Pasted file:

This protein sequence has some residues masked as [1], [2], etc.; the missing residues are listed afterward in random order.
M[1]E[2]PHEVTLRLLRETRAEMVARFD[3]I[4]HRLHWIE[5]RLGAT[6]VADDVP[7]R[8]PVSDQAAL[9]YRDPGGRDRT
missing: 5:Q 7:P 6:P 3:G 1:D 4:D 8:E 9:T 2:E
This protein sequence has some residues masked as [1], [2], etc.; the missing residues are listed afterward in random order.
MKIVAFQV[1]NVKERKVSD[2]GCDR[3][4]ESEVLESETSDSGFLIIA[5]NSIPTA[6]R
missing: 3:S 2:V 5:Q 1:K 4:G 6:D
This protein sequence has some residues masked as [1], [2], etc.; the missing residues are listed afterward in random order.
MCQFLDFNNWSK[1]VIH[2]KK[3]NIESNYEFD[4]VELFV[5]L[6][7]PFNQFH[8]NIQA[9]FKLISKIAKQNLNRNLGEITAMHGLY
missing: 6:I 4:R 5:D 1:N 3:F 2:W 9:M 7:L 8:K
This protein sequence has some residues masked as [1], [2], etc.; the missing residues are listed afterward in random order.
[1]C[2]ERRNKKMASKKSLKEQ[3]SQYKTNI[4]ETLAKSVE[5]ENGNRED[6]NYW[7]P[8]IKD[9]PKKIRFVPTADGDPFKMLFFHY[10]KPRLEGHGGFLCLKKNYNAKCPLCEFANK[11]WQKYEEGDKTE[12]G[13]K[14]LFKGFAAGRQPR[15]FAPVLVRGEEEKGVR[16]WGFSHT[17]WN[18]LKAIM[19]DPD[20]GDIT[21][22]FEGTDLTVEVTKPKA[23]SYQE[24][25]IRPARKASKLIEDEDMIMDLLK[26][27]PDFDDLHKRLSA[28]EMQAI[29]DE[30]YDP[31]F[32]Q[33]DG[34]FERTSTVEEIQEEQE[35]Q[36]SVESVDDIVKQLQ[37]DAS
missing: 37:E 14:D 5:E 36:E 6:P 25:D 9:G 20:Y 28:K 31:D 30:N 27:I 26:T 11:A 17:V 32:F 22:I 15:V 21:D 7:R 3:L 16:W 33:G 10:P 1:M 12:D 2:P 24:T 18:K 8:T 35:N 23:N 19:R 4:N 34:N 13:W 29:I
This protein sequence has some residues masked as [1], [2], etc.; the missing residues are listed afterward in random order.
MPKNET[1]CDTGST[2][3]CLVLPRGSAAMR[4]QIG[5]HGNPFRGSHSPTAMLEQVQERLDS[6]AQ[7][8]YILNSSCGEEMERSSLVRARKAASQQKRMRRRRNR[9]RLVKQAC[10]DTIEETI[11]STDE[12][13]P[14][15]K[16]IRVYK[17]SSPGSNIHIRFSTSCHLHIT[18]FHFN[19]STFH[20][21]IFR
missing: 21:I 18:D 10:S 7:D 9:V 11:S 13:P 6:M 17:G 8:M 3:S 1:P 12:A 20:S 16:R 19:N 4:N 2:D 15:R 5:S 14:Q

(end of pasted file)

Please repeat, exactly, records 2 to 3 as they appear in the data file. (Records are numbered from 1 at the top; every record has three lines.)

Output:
This protein sequence has some residues masked as [1], [2], etc.; the missing residues are listed afterward in random order.
MKIVAFQV[1]NVKERKVSD[2]GCDR[3][4]ESEVLESETSDSGFLIIA[5]NSIPTA[6]R
missing: 3:S 2:V 5:Q 1:K 4:G 6:D
This protein sequence has some residues masked as [1], [2], etc.; the missing residues are listed afterward in random order.
MCQFLDFNNWSK[1]VIH[2]KK[3]NIESNYEFD[4]VELFV[5]L[6][7]PFNQFH[8]NIQA[9]FKLISKIAKQNLNRNLGEITAMHGLY
missing: 6:I 4:R 5:D 1:N 3:F 2:W 9:M 7:L 8:K